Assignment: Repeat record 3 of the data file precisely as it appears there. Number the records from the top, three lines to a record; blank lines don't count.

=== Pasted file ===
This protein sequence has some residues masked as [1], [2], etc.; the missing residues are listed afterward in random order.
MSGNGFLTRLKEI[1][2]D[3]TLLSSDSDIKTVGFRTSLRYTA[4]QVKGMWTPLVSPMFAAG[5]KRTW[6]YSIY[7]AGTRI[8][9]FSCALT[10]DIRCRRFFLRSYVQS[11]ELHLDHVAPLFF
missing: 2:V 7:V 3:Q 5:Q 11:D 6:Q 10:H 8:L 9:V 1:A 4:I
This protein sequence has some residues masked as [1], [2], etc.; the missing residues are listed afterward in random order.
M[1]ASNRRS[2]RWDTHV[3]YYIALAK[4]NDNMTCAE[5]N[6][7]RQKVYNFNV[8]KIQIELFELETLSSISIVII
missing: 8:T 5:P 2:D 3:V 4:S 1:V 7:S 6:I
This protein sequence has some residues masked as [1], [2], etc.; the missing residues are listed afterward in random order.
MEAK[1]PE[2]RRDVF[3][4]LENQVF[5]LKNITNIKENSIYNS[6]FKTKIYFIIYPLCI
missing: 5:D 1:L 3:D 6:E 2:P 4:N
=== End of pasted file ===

This protein sequence has some residues masked as [1], [2], etc.; the missing residues are listed afterward in random order.
MEAK[1]PE[2]RRDVF[3][4]LENQVF[5]LKNITNIKENSIYNS[6]FKTKIYFIIYPLCI
missing: 5:D 1:L 3:D 6:E 2:P 4:N